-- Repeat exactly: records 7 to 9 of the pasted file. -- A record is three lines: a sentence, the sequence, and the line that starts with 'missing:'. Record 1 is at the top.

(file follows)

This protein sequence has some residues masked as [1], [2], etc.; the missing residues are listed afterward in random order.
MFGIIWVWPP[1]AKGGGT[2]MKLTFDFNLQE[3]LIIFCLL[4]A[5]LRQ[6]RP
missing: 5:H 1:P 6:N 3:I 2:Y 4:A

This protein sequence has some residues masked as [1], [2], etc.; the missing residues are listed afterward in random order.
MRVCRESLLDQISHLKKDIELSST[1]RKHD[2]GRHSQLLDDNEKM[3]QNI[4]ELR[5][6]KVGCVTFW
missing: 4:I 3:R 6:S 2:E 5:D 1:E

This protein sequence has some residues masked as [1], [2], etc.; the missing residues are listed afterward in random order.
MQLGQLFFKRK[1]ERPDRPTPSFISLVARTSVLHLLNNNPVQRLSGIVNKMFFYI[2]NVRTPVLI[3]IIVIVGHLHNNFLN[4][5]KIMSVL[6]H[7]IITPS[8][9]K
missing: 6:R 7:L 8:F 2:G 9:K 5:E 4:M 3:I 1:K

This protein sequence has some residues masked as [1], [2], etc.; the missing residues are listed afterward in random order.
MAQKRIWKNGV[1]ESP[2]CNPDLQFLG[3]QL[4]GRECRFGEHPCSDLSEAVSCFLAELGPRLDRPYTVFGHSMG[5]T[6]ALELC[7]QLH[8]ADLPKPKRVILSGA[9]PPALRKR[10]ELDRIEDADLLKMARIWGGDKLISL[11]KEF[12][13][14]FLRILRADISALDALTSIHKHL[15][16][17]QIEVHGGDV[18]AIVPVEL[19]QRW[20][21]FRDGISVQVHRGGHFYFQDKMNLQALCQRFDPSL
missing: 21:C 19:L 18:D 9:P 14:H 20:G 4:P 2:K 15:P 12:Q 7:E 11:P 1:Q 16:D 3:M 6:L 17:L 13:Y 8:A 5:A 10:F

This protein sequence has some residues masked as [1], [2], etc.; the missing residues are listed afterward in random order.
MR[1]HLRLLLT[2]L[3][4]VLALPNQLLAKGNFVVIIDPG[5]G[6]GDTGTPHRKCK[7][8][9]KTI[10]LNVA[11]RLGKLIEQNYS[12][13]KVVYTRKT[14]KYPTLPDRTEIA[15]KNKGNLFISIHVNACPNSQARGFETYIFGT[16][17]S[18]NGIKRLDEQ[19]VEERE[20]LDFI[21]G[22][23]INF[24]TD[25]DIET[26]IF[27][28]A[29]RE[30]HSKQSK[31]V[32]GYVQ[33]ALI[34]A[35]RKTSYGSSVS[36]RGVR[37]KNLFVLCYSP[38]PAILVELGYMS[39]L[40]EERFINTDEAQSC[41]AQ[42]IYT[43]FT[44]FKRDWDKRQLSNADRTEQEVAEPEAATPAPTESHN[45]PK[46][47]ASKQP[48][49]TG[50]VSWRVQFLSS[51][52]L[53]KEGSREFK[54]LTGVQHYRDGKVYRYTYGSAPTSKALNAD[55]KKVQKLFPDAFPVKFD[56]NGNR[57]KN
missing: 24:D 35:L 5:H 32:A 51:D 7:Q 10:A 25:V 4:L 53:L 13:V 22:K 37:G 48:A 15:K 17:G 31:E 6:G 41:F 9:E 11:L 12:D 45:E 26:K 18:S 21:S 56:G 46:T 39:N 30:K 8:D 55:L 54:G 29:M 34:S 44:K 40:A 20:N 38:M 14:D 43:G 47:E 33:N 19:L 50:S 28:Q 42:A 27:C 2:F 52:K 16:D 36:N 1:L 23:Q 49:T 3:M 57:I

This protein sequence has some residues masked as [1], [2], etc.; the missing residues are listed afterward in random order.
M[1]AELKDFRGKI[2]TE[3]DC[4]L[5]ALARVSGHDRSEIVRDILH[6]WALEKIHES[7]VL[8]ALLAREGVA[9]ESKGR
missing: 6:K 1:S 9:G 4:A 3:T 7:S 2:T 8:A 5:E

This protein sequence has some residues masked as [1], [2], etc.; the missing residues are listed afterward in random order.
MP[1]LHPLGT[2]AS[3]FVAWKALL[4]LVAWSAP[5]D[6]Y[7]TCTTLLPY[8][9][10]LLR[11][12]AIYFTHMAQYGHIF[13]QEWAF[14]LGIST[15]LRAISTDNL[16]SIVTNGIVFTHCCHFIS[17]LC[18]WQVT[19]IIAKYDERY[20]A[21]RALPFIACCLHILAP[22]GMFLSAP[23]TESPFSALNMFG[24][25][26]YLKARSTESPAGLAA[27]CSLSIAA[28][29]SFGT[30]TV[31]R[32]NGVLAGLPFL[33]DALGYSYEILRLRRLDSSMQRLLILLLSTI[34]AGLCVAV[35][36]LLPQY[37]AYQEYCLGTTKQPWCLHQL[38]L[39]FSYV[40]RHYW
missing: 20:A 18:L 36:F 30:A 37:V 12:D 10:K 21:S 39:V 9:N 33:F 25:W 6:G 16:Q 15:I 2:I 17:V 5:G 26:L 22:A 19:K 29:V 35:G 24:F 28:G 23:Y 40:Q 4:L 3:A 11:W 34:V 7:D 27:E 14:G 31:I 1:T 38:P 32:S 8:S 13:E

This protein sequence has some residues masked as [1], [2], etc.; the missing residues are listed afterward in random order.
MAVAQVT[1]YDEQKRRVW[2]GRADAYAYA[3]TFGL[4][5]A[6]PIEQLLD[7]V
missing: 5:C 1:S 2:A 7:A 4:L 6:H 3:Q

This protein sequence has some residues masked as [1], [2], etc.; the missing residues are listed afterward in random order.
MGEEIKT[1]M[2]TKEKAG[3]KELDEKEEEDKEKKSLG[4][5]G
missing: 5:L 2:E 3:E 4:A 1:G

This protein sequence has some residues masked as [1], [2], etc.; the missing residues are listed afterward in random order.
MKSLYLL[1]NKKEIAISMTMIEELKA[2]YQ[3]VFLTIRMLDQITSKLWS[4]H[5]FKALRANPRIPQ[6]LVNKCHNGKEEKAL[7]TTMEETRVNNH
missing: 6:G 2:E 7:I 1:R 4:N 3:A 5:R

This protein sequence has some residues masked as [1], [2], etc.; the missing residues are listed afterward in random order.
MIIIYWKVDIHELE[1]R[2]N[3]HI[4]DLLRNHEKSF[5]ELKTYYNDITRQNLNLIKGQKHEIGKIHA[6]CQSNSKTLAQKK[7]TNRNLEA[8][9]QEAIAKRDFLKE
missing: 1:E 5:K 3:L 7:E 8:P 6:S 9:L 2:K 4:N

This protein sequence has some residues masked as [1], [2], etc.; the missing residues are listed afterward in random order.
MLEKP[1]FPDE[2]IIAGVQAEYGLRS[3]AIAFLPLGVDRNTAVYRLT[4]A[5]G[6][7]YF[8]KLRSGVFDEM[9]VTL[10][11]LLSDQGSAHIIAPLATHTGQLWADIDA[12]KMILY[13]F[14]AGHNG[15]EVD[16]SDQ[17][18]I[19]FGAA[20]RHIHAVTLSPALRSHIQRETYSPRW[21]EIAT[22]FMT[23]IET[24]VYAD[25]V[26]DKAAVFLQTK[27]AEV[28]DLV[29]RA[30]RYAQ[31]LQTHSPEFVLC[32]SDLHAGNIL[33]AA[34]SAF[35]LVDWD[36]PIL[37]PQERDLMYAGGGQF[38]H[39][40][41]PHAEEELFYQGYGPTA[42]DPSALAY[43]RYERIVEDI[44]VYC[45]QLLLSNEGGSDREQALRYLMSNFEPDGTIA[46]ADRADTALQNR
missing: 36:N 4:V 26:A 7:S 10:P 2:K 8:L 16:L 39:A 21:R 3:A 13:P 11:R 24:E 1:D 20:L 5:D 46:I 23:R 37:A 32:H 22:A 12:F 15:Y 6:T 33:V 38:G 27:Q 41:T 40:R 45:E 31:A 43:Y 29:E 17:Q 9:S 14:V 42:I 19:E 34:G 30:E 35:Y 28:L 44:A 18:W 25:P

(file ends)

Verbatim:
This protein sequence has some residues masked as [1], [2], etc.; the missing residues are listed afterward in random order.
MP[1]LHPLGT[2]AS[3]FVAWKALL[4]LVAWSAP[5]D[6]Y[7]TCTTLLPY[8][9][10]LLR[11][12]AIYFTHMAQYGHIF[13]QEWAF[14]LGIST[15]LRAISTDNL[16]SIVTNGIVFTHCCHFIS[17]LC[18]WQVT[19]IIAKYDERY[20]A[21]RALPFIACCLHILAP[22]GMFLSAP[23]TESPFSALNMFG[24][25][26]YLKARSTESPAGLAA[27]CSLSIAA[28][29]SFGT[30]TV[31]R[32]NGVLAGLPFL[33]DALGYSYEILRLRRLDSSMQRLLILLLSTI[34]AGLCVAV[35][36]LLPQY[37]AYQEYCLGTTKQPWCLHQL[38]L[39]FSYV[40]RHYW
missing: 20:A 18:L 36:F 30:A 37:V 12:D 10:K 21:S 39:V 9:N 33:F 25:W 6:G 16:Q 15:I 2:I 17:V 5:G 26:L 22:A 19:K 29:V 35:G 24:F 28:G 23:Y 40:Q 4:L 3:A 11:W 34:V 7:D 27:E 14:G 31:I 1:T 38:P 32:S 8:S 13:E

This protein sequence has some residues masked as [1], [2], etc.; the missing residues are listed afterward in random order.
MAVAQVT[1]YDEQKRRVW[2]GRADAYAYA[3]TFGL[4][5]A[6]PIEQLLD[7]V
missing: 5:C 1:S 2:A 7:A 4:L 6:H 3:Q

This protein sequence has some residues masked as [1], [2], etc.; the missing residues are listed afterward in random order.
MGEEIKT[1]M[2]TKEKAG[3]KELDEKEEEDKEKKSLG[4][5]G
missing: 5:L 2:E 3:E 4:A 1:G